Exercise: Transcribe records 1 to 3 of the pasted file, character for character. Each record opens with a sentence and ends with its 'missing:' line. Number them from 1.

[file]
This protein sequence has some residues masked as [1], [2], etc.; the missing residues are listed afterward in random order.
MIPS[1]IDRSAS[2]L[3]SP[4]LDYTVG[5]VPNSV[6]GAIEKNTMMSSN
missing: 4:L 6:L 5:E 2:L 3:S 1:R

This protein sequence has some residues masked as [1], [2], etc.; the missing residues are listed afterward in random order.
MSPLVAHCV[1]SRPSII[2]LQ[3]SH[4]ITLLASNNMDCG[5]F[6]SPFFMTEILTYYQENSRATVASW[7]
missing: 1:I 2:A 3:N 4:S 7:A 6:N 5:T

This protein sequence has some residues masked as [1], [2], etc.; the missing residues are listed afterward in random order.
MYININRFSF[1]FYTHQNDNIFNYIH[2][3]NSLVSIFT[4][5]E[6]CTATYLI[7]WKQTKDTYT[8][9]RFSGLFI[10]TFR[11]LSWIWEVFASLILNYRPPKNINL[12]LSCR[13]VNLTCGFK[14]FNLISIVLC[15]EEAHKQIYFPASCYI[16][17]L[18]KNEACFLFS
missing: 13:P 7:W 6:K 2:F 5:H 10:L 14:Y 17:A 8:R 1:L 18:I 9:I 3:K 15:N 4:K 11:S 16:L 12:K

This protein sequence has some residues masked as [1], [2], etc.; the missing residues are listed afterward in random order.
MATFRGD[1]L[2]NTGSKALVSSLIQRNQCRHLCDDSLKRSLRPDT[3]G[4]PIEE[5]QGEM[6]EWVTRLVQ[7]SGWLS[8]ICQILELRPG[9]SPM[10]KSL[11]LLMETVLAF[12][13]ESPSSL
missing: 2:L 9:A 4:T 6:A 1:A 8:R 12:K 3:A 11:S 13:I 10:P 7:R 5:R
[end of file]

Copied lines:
This protein sequence has some residues masked as [1], [2], etc.; the missing residues are listed afterward in random order.
MIPS[1]IDRSAS[2]L[3]SP[4]LDYTVG[5]VPNSV[6]GAIEKNTMMSSN
missing: 4:L 6:L 5:E 2:L 3:S 1:R

This protein sequence has some residues masked as [1], [2], etc.; the missing residues are listed afterward in random order.
MSPLVAHCV[1]SRPSII[2]LQ[3]SH[4]ITLLASNNMDCG[5]F[6]SPFFMTEILTYYQENSRATVASW[7]
missing: 1:I 2:A 3:N 4:S 7:A 6:N 5:T

This protein sequence has some residues masked as [1], [2], etc.; the missing residues are listed afterward in random order.
MYININRFSF[1]FYTHQNDNIFNYIH[2][3]NSLVSIFT[4][5]E[6]CTATYLI[7]WKQTKDTYT[8][9]RFSGLFI[10]TFR[11]LSWIWEVFASLILNYRPPKNINL[12]LSCR[13]VNLTCGFK[14]FNLISIVLC[15]EEAHKQIYFPASCYI[16][17]L[18]KNEACFLFS
missing: 13:P 7:W 6:K 2:F 5:H 10:L 14:Y 17:A 8:R 1:L 18:I 9:I 3:K 15:N 4:K 11:S 16:L 12:K